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A Review Of The Current Status And Challenges Of Virtual Experimentation

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Conference

2006 Annual Conference & Exposition

Location

Chicago, Illinois

Publication Date

June 18, 2006

Start Date

June 18, 2006

End Date

June 21, 2006

ISSN

2153-5965

Conference Session

Virtual and Distance Experiments

Tagged Division

Division Experimentation & Lab-Oriented Studies

Page Count

12

Page Numbers

11.113.1 - 11.113.12

DOI

10.18260/1-2--352

Permanent URL

https://cms.jee.org/352

Download Count

42

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Paper Authors

biography

Patrick Tebbe Minnesota State University-Mankato

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Patrick Tebbe is an Assistant Professor of Mechanical Engineering at Minnesota State University in Mankato where he serves as the Graduate Coordinator for Mechanical Engineering. Dr. Tebbe received the B.S., M.S., and Ph.D. degrees in Mechanical Engineering as well as the M.S. in Nuclear Engineering from the University of Missouri – Columbia. He is currently a member of the American Society for Engineering Education, the American Society of Mechanical Engineers and the American Society for Heating, Refrigerating and Air Conditioning Engineers.

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Abstract
NOTE: The first page of text has been automatically extracted and included below in lieu of an abstract

A Review of the Current Status and Challenges of Virtual Experimentation

Abstract Virtual experimentation generates reactions of great enthusiasm and trepidation among engineering educators. Many educators see wide ranging applications of these techniques with advantages in terms of learning pedagogies, equipment costs, and online education. However, there are several well-founded concerns such as the realism of the data and the impact on student outcomes. This paper will review the history and several current examples of virtual experimentation, including the author’s own experience developing a virtual refrigeration experiment. Learning objectives for laboratory courses defined by the ABET/Sloan colloquy will be used to evaluate the potential impact of converting several existing physical experiments to a virtual or online format. Several conclusions and questions which must be considered when considering virtual experimentation will then be summarized.

I. Introduction

Traditionally engineering laboratory instruction has carried three component goals; instruction on the use of physical equipment and apparatus, use of various statistical and analytical methods to interpret data, and demonstration of fundamental engineering principles. Along with these goals, and their various sub-goals, there are the objectives of improving technical communication and teamwork. In recent years computer based data acquisition and simulation software has added both flexibility and capability to the engineering experimentation curriculum in achieving these goals. The coupling of numerical simulation and experimentation for demonstration and comparison purposes is widely used. New technologies also allow experiments to be controlled over the Internet in a remote or distance education format. However, the most recent laboratory incarnation, virtual experimentation, is the use of numerical techniques to simulate the entire experimentation process (equipment and data).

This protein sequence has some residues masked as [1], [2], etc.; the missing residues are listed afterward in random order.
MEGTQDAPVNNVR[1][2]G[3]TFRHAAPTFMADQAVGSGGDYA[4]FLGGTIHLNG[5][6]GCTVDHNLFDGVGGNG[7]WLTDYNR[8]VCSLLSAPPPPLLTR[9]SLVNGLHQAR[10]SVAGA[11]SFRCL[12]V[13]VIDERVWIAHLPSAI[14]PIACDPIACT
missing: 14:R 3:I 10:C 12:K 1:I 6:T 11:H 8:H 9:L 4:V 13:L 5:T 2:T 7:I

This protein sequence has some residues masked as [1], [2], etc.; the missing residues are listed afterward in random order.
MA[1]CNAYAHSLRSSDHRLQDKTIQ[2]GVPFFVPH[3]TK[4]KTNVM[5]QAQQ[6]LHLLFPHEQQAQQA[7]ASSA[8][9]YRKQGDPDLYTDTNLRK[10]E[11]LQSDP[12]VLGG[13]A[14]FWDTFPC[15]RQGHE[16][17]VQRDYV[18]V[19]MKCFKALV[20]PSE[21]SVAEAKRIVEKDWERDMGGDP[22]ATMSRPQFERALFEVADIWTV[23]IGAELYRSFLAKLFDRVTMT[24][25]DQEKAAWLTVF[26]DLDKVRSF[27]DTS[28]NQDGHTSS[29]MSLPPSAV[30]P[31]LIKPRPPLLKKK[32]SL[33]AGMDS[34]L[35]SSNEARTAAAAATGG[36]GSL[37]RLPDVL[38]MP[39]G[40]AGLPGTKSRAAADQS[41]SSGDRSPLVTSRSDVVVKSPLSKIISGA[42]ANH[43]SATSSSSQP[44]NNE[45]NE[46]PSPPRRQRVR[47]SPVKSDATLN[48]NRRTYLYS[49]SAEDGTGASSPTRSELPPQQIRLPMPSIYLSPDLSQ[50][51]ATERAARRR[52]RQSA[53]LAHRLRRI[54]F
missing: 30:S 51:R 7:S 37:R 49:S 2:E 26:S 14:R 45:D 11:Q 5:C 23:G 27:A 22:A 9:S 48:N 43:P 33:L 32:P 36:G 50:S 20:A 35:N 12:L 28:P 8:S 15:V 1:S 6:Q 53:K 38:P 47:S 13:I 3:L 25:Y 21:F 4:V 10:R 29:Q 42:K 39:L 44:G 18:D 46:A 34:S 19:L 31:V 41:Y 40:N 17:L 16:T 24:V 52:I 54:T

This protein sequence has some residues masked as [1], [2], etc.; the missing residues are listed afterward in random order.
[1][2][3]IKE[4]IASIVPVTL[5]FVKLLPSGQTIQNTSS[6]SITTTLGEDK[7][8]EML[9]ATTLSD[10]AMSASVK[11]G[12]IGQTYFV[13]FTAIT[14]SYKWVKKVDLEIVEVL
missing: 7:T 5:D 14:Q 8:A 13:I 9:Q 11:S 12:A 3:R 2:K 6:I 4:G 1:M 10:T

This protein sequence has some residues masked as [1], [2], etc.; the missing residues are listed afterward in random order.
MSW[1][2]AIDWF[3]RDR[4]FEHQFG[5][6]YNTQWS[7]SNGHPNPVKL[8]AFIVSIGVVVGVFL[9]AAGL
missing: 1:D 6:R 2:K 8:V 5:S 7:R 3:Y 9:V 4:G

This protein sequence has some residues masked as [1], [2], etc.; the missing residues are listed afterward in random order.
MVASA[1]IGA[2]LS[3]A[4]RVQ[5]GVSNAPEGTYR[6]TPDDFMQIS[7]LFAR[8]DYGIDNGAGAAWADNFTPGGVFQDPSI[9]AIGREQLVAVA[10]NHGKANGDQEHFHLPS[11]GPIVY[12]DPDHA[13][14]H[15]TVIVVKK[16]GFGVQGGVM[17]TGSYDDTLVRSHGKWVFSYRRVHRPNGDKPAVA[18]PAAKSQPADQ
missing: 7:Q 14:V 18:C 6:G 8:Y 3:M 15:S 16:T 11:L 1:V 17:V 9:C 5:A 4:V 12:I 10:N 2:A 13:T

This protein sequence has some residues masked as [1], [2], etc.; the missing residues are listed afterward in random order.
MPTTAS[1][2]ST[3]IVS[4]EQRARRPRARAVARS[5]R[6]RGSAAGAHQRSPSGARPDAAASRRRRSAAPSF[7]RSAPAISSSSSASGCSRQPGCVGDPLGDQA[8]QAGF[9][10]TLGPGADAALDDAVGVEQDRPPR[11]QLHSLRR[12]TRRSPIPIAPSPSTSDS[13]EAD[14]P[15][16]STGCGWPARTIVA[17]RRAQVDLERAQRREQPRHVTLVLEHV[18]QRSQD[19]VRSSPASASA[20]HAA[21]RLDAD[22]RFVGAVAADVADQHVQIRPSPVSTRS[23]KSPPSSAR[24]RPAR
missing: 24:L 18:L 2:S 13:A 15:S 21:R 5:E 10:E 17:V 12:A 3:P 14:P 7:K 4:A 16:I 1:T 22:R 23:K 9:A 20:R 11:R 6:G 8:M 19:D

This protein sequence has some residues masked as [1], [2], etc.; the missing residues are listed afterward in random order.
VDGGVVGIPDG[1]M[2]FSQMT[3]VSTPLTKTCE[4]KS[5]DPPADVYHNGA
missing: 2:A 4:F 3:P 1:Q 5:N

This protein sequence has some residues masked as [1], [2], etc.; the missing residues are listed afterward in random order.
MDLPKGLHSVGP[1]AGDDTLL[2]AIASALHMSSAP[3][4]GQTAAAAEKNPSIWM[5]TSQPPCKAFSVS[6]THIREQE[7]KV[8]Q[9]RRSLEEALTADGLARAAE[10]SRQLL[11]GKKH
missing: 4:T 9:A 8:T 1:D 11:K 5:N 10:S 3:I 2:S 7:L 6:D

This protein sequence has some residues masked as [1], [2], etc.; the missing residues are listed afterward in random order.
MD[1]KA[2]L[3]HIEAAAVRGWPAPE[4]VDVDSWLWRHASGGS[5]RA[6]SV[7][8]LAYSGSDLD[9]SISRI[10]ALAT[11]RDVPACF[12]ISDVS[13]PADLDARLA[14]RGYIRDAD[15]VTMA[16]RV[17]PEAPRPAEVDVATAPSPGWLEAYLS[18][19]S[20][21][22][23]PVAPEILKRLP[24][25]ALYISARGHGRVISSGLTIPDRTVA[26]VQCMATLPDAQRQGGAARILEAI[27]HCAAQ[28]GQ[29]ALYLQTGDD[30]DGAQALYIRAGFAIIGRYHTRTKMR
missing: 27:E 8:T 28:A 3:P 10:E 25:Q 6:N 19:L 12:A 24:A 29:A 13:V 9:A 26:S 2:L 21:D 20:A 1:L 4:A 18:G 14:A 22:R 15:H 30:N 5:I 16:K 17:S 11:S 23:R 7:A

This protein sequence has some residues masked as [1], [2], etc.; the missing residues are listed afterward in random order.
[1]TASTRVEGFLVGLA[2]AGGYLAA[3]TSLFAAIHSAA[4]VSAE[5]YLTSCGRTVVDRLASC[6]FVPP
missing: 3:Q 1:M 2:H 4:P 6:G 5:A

Virtual experimentation generates reactions of great enthusiasm and trepidation among engineering educators. Many educators see wide ranging applications of these techniques with advantages in terms of learning pedagogies, equipment costs, and online education. However, there are several well-founded concerns such as the realism of the data and the impact on student outcomes. This paper will review the history and several current examples of virtual experimentation, including the author’s own experience. Use of new laboratory objectives will be explored to evaluate possible replacement of experiments with virtual versions. Finally, several challenges to the greater adoption of virtual experimentation will be summarized.

II. A History of Virtual Experimentation

The use of experimental procedures and the role of laboratory courses in the engineering curriculum have a long, yet somewhat controversial, history. From the founding of the first engineering school at West Point in 1802 up to World War II engineering instruction included a healthy amount of laboratory or fieldwork to balance theory. Students were taught not only how to design a product but how to build it from scratch. The publication of the Grinter Report1 in

Tebbe, P. (2006, June), A Review Of The Current Status And Challenges Of Virtual Experimentation Paper presented at 2006 Annual Conference & Exposition, Chicago, Illinois. 10.18260/1-2--352

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